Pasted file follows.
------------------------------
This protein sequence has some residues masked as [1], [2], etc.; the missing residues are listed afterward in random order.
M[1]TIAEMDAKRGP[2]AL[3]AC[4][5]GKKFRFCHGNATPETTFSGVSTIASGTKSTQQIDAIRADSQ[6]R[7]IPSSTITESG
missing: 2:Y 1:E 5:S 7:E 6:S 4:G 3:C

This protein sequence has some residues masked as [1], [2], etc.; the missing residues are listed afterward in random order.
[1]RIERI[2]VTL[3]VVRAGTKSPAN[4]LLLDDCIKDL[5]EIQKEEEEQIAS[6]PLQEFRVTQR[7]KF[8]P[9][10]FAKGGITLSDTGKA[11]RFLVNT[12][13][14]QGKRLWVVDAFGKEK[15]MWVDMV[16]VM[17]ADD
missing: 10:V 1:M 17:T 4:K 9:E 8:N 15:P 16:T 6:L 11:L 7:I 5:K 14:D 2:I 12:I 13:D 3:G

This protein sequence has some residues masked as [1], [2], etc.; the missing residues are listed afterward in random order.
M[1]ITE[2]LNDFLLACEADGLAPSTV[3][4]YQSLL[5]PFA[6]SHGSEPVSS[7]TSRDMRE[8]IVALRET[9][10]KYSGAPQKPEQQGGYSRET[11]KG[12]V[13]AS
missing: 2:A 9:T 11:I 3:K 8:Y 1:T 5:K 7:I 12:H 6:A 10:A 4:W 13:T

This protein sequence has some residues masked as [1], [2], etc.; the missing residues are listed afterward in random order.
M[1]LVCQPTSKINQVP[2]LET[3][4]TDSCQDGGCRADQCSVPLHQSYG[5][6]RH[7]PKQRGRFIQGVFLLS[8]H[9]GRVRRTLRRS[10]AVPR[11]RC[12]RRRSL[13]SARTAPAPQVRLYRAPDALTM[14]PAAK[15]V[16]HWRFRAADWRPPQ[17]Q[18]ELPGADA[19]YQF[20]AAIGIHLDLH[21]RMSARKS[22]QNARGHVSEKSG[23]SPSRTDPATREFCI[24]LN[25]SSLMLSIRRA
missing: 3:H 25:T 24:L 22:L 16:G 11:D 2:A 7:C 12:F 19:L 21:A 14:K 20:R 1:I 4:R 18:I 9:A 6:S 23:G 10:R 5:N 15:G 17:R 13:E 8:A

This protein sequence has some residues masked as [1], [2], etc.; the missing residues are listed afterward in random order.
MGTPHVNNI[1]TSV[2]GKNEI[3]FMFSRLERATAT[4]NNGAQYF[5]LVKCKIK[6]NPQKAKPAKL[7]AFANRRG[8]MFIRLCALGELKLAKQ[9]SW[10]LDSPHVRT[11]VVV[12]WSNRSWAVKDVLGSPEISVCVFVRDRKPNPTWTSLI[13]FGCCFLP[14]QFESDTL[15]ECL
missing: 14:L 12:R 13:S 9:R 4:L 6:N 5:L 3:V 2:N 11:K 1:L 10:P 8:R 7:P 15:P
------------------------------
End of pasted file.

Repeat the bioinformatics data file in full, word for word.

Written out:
This protein sequence has some residues masked as [1], [2], etc.; the missing residues are listed afterward in random order.
M[1]TIAEMDAKRGP[2]AL[3]AC[4][5]GKKFRFCHGNATPETTFSGVSTIASGTKSTQQIDAIRADSQ[6]R[7]IPSSTITESG
missing: 2:Y 1:E 5:S 7:E 6:S 4:G 3:C

This protein sequence has some residues masked as [1], [2], etc.; the missing residues are listed afterward in random order.
[1]RIERI[2]VTL[3]VVRAGTKSPAN[4]LLLDDCIKDL[5]EIQKEEEEQIAS[6]PLQEFRVTQR[7]KF[8]P[9][10]FAKGGITLSDTGKA[11]RFLVNT[12][13][14]QGKRLWVVDAFGKEK[15]MWVDMV[16]VM[17]ADD
missing: 10:V 1:M 17:T 4:K 9:E 8:N 15:P 16:T 6:L 11:L 7:I 5:K 14:D 2:I 12:I 13:D 3:G

This protein sequence has some residues masked as [1], [2], etc.; the missing residues are listed afterward in random order.
M[1]ITE[2]LNDFLLACEADGLAPSTV[3][4]YQSLL[5]PFA[6]SHGSEPVSS[7]TSRDMRE[8]IVALRET[9][10]KYSGAPQKPEQQGGYSRET[11]KG[12]V[13]AS
missing: 2:A 9:T 11:I 3:K 8:Y 1:T 5:K 7:I 12:H 6:A 10:A 4:W 13:T

This protein sequence has some residues masked as [1], [2], etc.; the missing residues are listed afterward in random order.
M[1]LVCQPTSKINQVP[2]LET[3][4]TDSCQDGGCRADQCSVPLHQSYG[5][6]RH[7]PKQRGRFIQGVFLLS[8]H[9]GRVRRTLRRS[10]AVPR[11]RC[12]RRRSL[13]SARTAPAPQVRLYRAPDALTM[14]PAAK[15]V[16]HWRFRAADWRPPQ[17]Q[18]ELPGADA[19]YQF[20]AAIGIHLDLH[21]RMSARKS[22]QNARGHVSEKSG[23]SPSRTDPATREFCI[24]LN[25]SSLMLSIRRA
missing: 3:H 25:T 24:L 22:L 16:G 11:D 2:A 7:C 12:F 19:L 21:A 14:K 20:R 1:I 4:R 18:I 9:A 6:S 23:G 10:R 5:N 15:G 17:R 13:E 8:A

This protein sequence has some residues masked as [1], [2], etc.; the missing residues are listed afterward in random order.
MGTPHVNNI[1]TSV[2]GKNEI[3]FMFSRLERATAT[4]NNGAQYF[5]LVKCKIK[6]NPQKAKPAKL[7]AFANRRG[8]MFIRLCALGELKLAKQ[9]SW[10]LDSPHVRT[11]VVV[12]WSNRSWAVKDVLGSPEISVCVFVRDRKPNPTWTSLI[13]FGCCFLP[14]QFESDTL[15]ECL
missing: 14:L 12:R 13:S 9:R 4:L 6:N 5:L 3:V 2:N 11:K 1:L 10:P 8:R 7:P 15:P